This was the legendary sarodist Hafeez Ali Khan, the father of Indian classical musician, sarod maestro Amjad Ali Khan, "who was misunderstood" for fighting for good causes.
"I accompanied my father to Rashtrapati Bhavan when he was to be decorated with the Padma Bhushan," Amjad Ali Khan said.
The president inquired my father about his well being. He asked, "Koi takleef (any problem)?", Khan said.
"My father replied, 'Main thik hun, aap raag Darbari Kanada ko bachaiye (I am well, please save raag Darbari Kanada)'," he noted.
"We lived in a rented house in Delhi. Perhaps the president meant that and asked again, but my father continued with the same request and was satisfied only after he received assurance that the government will do its best in that respect," the musician said.
The story was narrated by Amjad Ali Khan himself as he launched the book, 'My Father, My World', at the AKLF 2014 here.
"My father was anxious about how people were taking their liberty while singing the raga. He was so innocent... He thought the government would pass some kind of legislation in the parliament that would make people stick to the protocols of classical singing," reminisced the maestro.
Reliving his memories in a post launch session with writer and vocalist Amit Chaudhury, Ustadji said, "I would be frustrated after Jugalbandi sessions with sitarists as to why the same resonance could not be created with sarod."
"I asked my father and he taught me the way to do it, but he also told me that every instrument has its own limitations and so has sarod."
Ustad Hafeez Ali Khan always went an extra mile, to help those who served music, said the sarodist.
"In one of my trips to Pakistan, a man told me that during one of the performances of Ustad Vilayat Khan, my father had gone up to the stage to ask the audience to support him as his father had just died."
The book had come after the author's sons Aman Ali and Ayan Ali came up with a book on him who is also their guru.
"I was inspired by them to write this book," said Amjad Ali Khan and appealed to the cultural ministry of India to do justice to all creative people and record their lives and works.
Being the son of a father who gave liberty to experiment with his music, Khan is credited with many genre-defining records.
" It is my 'Dharam' to sound like my father, it is easy to sound like one's guru, but my father never imposed his style of music on me. He said ' Son I did what I thought was correct, now you should do what you think is'", he said.
Interspersing the discussion with his own demonstration of ragas, the Ustad touched various aspects of music.
About the importance of Laya and Taal, the maestro said,"We have a saying in the annals of musicians that one who goes 'betala' is not pardoned and the one who takes the pain to maintain the 'tal' is forgiven."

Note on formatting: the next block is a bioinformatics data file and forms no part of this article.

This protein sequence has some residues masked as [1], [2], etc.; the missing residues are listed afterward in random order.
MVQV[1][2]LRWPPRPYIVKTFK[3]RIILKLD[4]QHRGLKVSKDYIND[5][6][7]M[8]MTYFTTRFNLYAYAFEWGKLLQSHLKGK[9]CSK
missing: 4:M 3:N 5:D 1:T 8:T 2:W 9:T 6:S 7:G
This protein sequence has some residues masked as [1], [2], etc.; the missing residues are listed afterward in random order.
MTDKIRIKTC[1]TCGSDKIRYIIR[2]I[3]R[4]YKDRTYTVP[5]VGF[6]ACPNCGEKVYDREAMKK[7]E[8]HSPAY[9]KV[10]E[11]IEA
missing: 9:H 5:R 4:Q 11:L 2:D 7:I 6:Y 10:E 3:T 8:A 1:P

"Laya is inseparable from life. Even our heart-beat is rhythmic and if that rhythm is lost, life ceases to exist," he explained.
The maestro took the occasion to request the government to commemorate the 'Greats' of music through festival as most 'shagirds' don't want to name their gurus nowadays unlike the past.
In the context, the sarodist recalled how Pandit Bhimsen Joshi would recognised his father as his guru during his performances.
"Pandit Bhimsen Joshi had learnt music from my father for three years and came to 'Sarodghar' at Bareily, and he always welcomed us at invited us to Pune where he lived."
Lamenting at the deteriorating musical taste of people, Amjad Ali Khan said, "I am saddened by the type of music played at the Rashtrapati Bhavan."
"Film music found a place at the luncheon organised by the president's house in the honour of the king of Bhutan, instead of Indian classical music which is the mark of our identity."
"I would like them to correct this," said Khan as he appealed to the president's house to play 'the right kind of music'.
Khan said he was amazed and impressed by Sachin Tendulkar's taste of music when he requested Lata Mangeshkar to sing 'Mera Saya' based on raga Anandi at a grand party thrown by the Ambanis to honour his hundredth century.
Expressing his regret at the popular way of singing, the sarod maestro said,"People have lost the patience to 'sit and sing' and now sing and dance together."
With the advent of television," people see music, earlier they listened it", hinting that the musical performances are now more a treat to the audience's eyes rather than their ears.
Thanking Roli Books for publishing his memoirs of his father Ustad Hafeez Ali Khan, he hoped that more musicians will write books on their teachers.
--IBNS (Posted on 11-01-2014)